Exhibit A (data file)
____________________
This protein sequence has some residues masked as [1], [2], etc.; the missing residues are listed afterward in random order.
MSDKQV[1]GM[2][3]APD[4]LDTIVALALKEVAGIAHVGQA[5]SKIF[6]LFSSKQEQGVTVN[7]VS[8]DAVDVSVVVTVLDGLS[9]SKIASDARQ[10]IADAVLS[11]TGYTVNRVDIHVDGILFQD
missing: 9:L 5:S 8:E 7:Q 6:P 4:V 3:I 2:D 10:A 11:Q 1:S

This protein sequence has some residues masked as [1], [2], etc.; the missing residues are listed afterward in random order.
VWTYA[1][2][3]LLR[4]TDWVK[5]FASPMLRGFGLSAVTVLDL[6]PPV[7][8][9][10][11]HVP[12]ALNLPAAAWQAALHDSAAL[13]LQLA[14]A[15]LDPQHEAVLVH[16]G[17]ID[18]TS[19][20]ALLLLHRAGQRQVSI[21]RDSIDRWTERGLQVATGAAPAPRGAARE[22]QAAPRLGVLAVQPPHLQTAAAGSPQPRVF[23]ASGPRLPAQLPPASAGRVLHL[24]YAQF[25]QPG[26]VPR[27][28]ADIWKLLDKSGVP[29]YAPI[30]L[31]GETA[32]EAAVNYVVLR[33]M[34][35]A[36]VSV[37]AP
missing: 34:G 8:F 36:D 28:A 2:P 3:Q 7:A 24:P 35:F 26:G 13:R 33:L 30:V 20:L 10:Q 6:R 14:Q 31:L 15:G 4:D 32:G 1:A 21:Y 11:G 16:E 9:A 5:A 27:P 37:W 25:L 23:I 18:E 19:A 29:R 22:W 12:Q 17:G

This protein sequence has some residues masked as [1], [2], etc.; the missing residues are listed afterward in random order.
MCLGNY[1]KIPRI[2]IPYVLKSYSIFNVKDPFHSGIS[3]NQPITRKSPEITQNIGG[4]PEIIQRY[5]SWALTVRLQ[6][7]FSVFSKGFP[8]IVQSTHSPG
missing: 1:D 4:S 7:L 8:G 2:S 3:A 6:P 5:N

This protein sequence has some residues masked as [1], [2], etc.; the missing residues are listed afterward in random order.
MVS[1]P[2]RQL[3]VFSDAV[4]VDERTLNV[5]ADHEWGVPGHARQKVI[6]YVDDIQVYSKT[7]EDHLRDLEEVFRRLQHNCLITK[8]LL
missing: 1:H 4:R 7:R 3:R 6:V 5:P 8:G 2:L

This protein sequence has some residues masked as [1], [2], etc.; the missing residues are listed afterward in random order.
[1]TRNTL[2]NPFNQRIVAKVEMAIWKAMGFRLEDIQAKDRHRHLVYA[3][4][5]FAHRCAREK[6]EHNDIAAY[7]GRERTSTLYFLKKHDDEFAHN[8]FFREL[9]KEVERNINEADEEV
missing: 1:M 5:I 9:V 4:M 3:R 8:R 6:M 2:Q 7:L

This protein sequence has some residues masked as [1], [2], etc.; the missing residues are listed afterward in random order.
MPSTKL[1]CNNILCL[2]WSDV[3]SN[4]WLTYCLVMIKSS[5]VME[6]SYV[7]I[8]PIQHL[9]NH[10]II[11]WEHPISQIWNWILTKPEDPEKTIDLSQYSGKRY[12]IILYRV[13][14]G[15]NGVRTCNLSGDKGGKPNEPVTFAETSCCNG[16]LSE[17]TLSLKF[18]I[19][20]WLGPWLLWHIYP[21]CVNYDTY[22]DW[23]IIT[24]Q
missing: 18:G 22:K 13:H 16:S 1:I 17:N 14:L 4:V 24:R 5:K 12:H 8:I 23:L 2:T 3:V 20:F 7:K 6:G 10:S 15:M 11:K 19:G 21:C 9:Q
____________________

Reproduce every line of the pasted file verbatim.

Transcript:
This protein sequence has some residues masked as [1], [2], etc.; the missing residues are listed afterward in random order.
MSDKQV[1]GM[2][3]APD[4]LDTIVALALKEVAGIAHVGQA[5]SKIF[6]LFSSKQEQGVTVN[7]VS[8]DAVDVSVVVTVLDGLS[9]SKIASDARQ[10]IADAVLS[11]TGYTVNRVDIHVDGILFQD
missing: 9:L 5:S 8:E 7:Q 6:P 4:V 3:I 2:D 10:A 11:Q 1:S

This protein sequence has some residues masked as [1], [2], etc.; the missing residues are listed afterward in random order.
VWTYA[1][2][3]LLR[4]TDWVK[5]FASPMLRGFGLSAVTVLDL[6]PPV[7][8][9][10][11]HVP[12]ALNLPAAAWQAALHDSAAL[13]LQLA[14]A[15]LDPQHEAVLVH[16]G[17]ID[18]TS[19][20]ALLLLHRAGQRQVSI[21]RDSIDRWTERGLQVATGAAPAPRGAARE[22]QAAPRLGVLAVQPPHLQTAAAGSPQPRVF[23]ASGPRLPAQLPPASAGRVLHL[24]YAQF[25]QPG[26]VPR[27][28]ADIWKLLDKSGVP[29]YAPI[30]L[31]GETA[32]EAAVNYVVLR[33]M[34][35]A[36]VSV[37]AP
missing: 34:G 8:F 36:D 28:A 2:P 3:Q 7:A 24:P 35:F 26:G 13:R 33:L 30:V 20:L 10:Q 6:R 14:Q 31:L 15:G 4:D 32:G 1:A 21:Y 11:G 16:E 9:A 5:A 27:P 37:W 25:L 23:I 18:E 19:A 29:R 22:W 12:Q 17:G

This protein sequence has some residues masked as [1], [2], etc.; the missing residues are listed afterward in random order.
MCLGNY[1]KIPRI[2]IPYVLKSYSIFNVKDPFHSGIS[3]NQPITRKSPEITQNIGG[4]PEIIQRY[5]SWALTVRLQ[6][7]FSVFSKGFP[8]IVQSTHSPG
missing: 1:D 4:S 7:L 8:G 2:S 3:A 6:P 5:N

This protein sequence has some residues masked as [1], [2], etc.; the missing residues are listed afterward in random order.
MVS[1]P[2]RQL[3]VFSDAV[4]VDERTLNV[5]ADHEWGVPGHARQKVI[6]YVDDIQVYSKT[7]EDHLRDLEEVFRRLQHNCLITK[8]LL
missing: 1:H 4:R 7:R 3:R 6:V 5:P 8:G 2:L

This protein sequence has some residues masked as [1], [2], etc.; the missing residues are listed afterward in random order.
[1]TRNTL[2]NPFNQRIVAKVEMAIWKAMGFRLEDIQAKDRHRHLVYA[3][4][5]FAHRCAREK[6]EHNDIAAY[7]GRERTSTLYFLKKHDDEFAHN[8]FFREL[9]KEVERNINEADEEV
missing: 1:M 5:I 9:V 4:M 3:R 8:R 6:M 2:Q 7:L

This protein sequence has some residues masked as [1], [2], etc.; the missing residues are listed afterward in random order.
MPSTKL[1]CNNILCL[2]WSDV[3]SN[4]WLTYCLVMIKSS[5]VME[6]SYV[7]I[8]PIQHL[9]NH[10]II[11]WEHPISQIWNWILTKPEDPEKTIDLSQYSGKRY[12]IILYRV[13][14]G[15]NGVRTCNLSGDKGGKPNEPVTFAETSCCNG[16]LSE[17]TLSLKF[18]I[19][20]WLGPWLLWHIYP[21]CVNYDTY[22]DW[23]IIT[24]Q
missing: 18:G 22:K 13:H 16:S 1:I 17:N 14:L 4:V 24:R 5:K 12:H 8:I 23:L 2:T 3:V 20:F 7:K 6:G 10:S 15:M 11:K 19:G 21:C 9:Q